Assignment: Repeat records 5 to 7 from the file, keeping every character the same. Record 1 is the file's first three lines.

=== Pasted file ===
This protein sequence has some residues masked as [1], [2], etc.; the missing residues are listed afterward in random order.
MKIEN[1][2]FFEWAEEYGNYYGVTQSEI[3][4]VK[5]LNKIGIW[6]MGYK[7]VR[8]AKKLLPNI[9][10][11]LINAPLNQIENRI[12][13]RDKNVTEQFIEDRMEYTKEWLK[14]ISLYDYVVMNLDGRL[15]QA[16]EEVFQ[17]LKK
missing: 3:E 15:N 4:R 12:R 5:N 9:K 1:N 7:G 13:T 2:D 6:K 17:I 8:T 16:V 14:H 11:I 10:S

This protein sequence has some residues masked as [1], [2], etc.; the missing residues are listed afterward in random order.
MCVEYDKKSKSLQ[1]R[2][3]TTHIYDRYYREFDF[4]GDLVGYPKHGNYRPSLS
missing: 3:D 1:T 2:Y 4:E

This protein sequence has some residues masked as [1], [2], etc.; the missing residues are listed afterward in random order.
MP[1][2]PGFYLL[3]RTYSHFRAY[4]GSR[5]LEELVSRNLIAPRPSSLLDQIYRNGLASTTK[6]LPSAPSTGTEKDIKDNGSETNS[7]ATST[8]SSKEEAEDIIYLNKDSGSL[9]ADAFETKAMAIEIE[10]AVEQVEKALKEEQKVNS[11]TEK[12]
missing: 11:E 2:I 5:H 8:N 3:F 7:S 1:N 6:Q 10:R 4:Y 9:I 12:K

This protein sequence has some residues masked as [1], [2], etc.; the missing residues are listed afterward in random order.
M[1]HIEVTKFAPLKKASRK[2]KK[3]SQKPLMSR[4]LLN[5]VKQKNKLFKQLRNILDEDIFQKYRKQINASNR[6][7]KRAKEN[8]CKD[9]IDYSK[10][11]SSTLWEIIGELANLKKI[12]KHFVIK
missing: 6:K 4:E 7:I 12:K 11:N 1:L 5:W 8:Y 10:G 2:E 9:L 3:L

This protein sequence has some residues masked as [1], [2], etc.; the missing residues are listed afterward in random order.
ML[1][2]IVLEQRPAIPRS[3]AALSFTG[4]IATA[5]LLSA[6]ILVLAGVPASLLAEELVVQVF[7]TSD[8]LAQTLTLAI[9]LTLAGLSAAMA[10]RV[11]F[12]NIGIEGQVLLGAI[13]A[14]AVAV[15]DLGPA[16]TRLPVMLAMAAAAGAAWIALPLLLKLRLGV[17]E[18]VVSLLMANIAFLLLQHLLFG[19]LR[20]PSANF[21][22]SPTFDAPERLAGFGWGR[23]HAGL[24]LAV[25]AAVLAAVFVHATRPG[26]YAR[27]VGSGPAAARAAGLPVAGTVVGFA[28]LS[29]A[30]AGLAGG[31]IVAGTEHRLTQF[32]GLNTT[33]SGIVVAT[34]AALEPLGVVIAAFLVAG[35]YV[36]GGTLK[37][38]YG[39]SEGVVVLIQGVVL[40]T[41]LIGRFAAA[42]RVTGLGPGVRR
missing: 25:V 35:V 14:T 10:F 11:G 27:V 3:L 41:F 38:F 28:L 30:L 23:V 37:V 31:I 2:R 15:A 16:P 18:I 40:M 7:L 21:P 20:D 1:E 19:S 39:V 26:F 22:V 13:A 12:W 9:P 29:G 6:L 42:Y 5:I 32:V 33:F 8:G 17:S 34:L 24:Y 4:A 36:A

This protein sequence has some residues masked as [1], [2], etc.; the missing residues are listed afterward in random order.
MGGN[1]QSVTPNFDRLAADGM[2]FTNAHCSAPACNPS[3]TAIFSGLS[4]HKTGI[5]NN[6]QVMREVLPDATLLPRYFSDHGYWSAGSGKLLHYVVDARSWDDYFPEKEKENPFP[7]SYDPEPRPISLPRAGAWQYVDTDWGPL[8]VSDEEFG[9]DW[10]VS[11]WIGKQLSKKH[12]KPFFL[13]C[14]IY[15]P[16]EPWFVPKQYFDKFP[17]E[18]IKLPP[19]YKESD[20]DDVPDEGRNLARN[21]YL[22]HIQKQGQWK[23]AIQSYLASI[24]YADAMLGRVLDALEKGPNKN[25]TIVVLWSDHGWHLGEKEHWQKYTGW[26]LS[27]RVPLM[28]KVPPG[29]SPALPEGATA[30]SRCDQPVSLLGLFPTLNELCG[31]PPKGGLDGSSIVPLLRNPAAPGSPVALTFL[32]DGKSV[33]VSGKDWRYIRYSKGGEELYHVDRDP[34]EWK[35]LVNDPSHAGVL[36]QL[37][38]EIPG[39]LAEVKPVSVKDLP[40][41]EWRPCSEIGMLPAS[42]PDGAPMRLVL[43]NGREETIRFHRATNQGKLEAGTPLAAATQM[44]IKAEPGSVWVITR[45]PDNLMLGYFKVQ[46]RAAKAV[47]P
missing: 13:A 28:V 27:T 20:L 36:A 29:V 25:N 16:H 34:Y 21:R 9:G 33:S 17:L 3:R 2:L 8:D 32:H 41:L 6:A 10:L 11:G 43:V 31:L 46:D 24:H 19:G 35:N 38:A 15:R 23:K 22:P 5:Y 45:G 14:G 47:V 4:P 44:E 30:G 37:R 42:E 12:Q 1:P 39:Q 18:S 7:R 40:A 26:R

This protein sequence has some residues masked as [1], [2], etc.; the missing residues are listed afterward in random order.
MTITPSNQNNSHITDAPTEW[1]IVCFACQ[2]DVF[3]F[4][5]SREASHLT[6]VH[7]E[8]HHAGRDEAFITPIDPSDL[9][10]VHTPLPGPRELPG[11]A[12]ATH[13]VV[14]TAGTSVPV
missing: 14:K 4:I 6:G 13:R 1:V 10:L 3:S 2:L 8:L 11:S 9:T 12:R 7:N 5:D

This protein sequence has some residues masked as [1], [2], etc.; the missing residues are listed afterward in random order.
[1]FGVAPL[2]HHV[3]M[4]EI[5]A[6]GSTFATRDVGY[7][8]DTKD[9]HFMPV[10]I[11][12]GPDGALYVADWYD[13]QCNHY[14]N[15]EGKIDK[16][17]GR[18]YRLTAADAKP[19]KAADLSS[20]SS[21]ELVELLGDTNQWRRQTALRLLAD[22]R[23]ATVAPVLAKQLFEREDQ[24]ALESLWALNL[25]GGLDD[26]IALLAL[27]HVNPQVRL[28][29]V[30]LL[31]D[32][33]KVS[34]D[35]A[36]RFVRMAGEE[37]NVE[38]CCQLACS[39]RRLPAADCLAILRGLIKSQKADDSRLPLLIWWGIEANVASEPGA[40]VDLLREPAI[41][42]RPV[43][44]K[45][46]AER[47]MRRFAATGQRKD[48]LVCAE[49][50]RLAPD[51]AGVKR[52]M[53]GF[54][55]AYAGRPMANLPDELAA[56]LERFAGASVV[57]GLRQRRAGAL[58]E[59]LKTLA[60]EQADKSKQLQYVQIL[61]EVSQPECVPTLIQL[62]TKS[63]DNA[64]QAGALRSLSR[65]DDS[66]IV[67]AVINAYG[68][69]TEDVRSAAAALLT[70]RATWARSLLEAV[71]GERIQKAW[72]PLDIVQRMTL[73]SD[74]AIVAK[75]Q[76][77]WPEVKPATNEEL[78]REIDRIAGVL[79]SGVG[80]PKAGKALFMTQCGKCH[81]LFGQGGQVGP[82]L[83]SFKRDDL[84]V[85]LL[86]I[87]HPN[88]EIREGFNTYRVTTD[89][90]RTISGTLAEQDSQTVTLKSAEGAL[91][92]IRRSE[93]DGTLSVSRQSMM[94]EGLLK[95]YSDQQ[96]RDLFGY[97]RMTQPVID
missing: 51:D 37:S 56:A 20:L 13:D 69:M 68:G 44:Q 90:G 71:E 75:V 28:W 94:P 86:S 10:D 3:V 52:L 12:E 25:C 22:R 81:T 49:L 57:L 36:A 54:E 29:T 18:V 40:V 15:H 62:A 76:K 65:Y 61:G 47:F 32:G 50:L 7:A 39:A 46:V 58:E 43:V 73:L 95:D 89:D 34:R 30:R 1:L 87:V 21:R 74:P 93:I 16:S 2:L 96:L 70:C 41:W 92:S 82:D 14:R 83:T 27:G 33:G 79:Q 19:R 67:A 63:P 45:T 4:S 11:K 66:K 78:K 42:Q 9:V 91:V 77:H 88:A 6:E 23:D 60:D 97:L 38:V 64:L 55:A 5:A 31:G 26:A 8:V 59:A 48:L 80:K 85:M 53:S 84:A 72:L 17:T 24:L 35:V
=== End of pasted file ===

This protein sequence has some residues masked as [1], [2], etc.; the missing residues are listed afterward in random order.
ML[1][2]IVLEQRPAIPRS[3]AALSFTG[4]IATA[5]LLSA[6]ILVLAGVPASLLAEELVVQVF[7]TSD[8]LAQTLTLAI[9]LTLAGLSAAMA[10]RV[11]F[12]NIGIEGQVLLGAI[13]A[14]AVAV[15]DLGPA[16]TRLPVMLAMAAAAGAAWIALPLLLKLRLGV[17]E[18]VVSLLMANIAFLLLQHLLFG[19]LR[20]PSANF[21][22]SPTFDAPERLAGFGWGR[23]HAGL[24]LAV[25]AAVLAAVFVHATRPG[26]YAR[27]VGSGPAAARAAGLPVAGTVVGFA[28]LS[29]A[30]AGLAGG[31]IVAGTEHRLTQF[32]GLNTT[33]SGIVVAT[34]AALEPLGVVIAAFLVAG[35]YV[36]GGTLK[37][38]YG[39]SEGVVVLIQGVVL[40]T[41]LIGRFAAA[42]RVTGLGPGVRR
missing: 25:V 35:V 14:T 10:F 11:G 27:V 3:L 41:F 38:F 28:L 30:L 23:V 37:V 31:I 2:R 15:A 16:P 18:I 40:M 7:L 21:P 20:D 1:E 19:S 39:V 26:F 22:V 13:A 12:W 9:P 29:G 6:L 42:Y 5:I 32:V 33:F 8:G 17:S 34:L 24:Y 4:A 36:A

This protein sequence has some residues masked as [1], [2], etc.; the missing residues are listed afterward in random order.
MGGN[1]QSVTPNFDRLAADGM[2]FTNAHCSAPACNPS[3]TAIFSGLS[4]HKTGI[5]NN[6]QVMREVLPDATLLPRYFSDHGYWSAGSGKLLHYVVDARSWDDYFPEKEKENPFP[7]SYDPEPRPISLPRAGAWQYVDTDWGPL[8]VSDEEFG[9]DW[10]VS[11]WIGKQLSKKH[12]KPFFL[13]C[14]IY[15]P[16]EPWFVPKQYFDKFP[17]E[18]IKLPP[19]YKESD[20]DDVPDEGRNLARN[21]YL[22]HIQKQGQWK[23]AIQSYLASI[24]YADAMLGRVLDALEKGPNKN[25]TIVVLWSDHGWHLGEKEHWQKYTGW[26]LS[27]RVPLM[28]KVPPG[29]SPALPEGATA[30]SRCDQPVSLLGLFPTLNELCG[31]PPKGGLDGSSIVPLLRNPAAPGSPVALTFL[32]DGKSV[33]VSGKDWRYIRYSKGGEELYHVDRDP[34]EWK[35]LVNDPSHAGVL[36]QL[37][38]EIPG[39]LAEVKPVSVKDLP[40][41]EWRPCSEIGMLPAS[42]PDGAPMRLVL[43]NGREETIRFHRATNQGKLEAGTPLAAATQM[44]IKAEPGSVWVITR[45]PDNLMLGYFKVQ[46]RAAKAV[47]P
missing: 13:A 28:V 27:T 20:L 36:A 29:V 25:N 16:H 34:Y 21:R 9:G 33:S 17:L 3:R 2:L 8:D 32:H 41:L 6:A 10:L 11:G 43:V 31:L 46:D 24:H 19:G 35:N 38:A 15:R 23:K 22:P 5:Y 45:G 14:G 47:V 4:P 44:E 30:G 37:R 42:E 12:Q 1:P 39:Q 18:S 7:R 40:A 26:R

This protein sequence has some residues masked as [1], [2], etc.; the missing residues are listed afterward in random order.
MTITPSNQNNSHITDAPTEW[1]IVCFACQ[2]DVF[3]F[4][5]SREASHLT[6]VH[7]E[8]HHAGRDEAFITPIDPSDL[9][10]VHTPLPGPRELPG[11]A[12]ATH[13]VV[14]TAGTSVPV
missing: 14:K 4:I 6:G 13:R 1:V 10:L 3:S 2:L 8:L 11:S 9:T 12:R 7:N 5:D